The solar PV industry is forecast to reach 49 GW globally in 2014, representing strong growth compared to 36 GW in 2013. However, the 49 GW total addressable market (TAM) is really the combination of two distinct served addressable markets (SAMs): small and large-scale solar installations.
In this, the first part of a two-blog release from NPD Solarbuzz, the details of the small-scale segment are reviewed and discussed. The second part will deal exclusively with the large-scale SAM.
Defining the served markets for solar
Small and large-scale solar PV projects are differentiated in component supply (modules and inverters) and project build-out (developers, installers, downstream channels to market).
Most companies choose to optimise internal operations and sales/marketing efforts towards one of these segments, and often have different strategies within certain regions, countries or ‘states’. In fact, even companies that span both small and large-scale solar segments typically separate out product offerings and sales channels to account for the different ways that these segments do business.
Once residential demand is removed from country (or state level) market sizes, one route is to divide up the non-residential demand into commercial and utility. This has value in understanding the driving factors in non-residential deployment (project financing, use of electricity generated, payment terms, and conditions for operations/maintenance), but falls short in providing component suppliers and downstream companies a clear definition of their served opportunities.
For example, commercial and utility projects can be located either on rooftops or on the ground (an essential categorisation for inverter and mounting suppliers), and can vary from a few hundred kilowatts to tens of megawatts.
Historically, there was a tendency to compartmentalise utility-scale solar purely on a ‘size’ basis, at either >5 MW or >10 MW. This type of segmentation has limited value to the industry, other than to filter purely by project size, regardless of the location or mounting arrangement.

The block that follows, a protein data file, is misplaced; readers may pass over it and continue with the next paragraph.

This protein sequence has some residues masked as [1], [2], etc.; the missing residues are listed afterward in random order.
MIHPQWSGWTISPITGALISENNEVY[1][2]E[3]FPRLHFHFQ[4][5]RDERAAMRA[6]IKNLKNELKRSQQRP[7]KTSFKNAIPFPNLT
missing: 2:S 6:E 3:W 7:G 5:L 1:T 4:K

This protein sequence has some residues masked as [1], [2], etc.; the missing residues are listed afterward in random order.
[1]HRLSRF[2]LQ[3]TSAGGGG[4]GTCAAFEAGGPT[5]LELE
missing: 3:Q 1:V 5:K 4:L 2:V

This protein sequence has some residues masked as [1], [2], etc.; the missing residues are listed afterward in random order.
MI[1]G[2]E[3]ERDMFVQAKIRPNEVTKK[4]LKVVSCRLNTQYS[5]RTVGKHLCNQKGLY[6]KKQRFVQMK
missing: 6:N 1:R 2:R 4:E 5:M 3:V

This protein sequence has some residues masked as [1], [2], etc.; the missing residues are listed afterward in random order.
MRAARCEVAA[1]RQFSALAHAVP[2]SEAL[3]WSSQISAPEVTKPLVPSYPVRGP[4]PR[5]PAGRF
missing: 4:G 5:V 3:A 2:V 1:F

So, let’s return to the reason for non-residential market segmentation, before fixing the categories used. And let’s recall that the main reason for splitting up the TAM of the PV industry is to identify the SAMs on offer to the hundreds of suppliers and developers/installers active in the solar PV industry today.
Generally, residential segments have their own component supply-chains and installer networks. On the supply side, components are typically spread across all component tier groupings and often go through wholesalers, with end-customers more concerned with installed system pricing than supplier bankability.
In fact, the residential market segment is further fragmented at the regional level, with local installers often confined to the cities and states covered by their sales and service presence.
By default, the residential segment is, broadly speaking, comprised of small PV installations (generally below 10 kW), forming a large part of what falls under the banner of small-scale solar PV. The other part of the small-scale solar PV segment (the small non-residential rooftop segment) includes many of the supply and installation features common to the residential segment.
The small non-residential rooftop segment includes agricultural buildings, educational institutes, medical centres, and the SME (small and medium size enterprise) or small business community. There are various other ‘customer’ categories that make up the small rooftop segment.
Therefore, when looking at the supply and installation SAMs for the solar PV industry, we can break out the following top-level groupings:
– Small-scale: Residential and small non-residential rooftops (≤100 kW).
– Large-scale: Large non-residential rooftops (>100 kW) and all ground-mount installations.
This segmentation also helps in splitting out the markets served by module supplier technologies.
Generally, c-Si modules dominate the small-scale segment (further diversified by brand and non-brand variants, or tier 1 to tier 3 offerings). The small-scale market also has a relatively strong contribution from mono c-Si modules, driven by space-constrained limitations particular to small rooftop installations.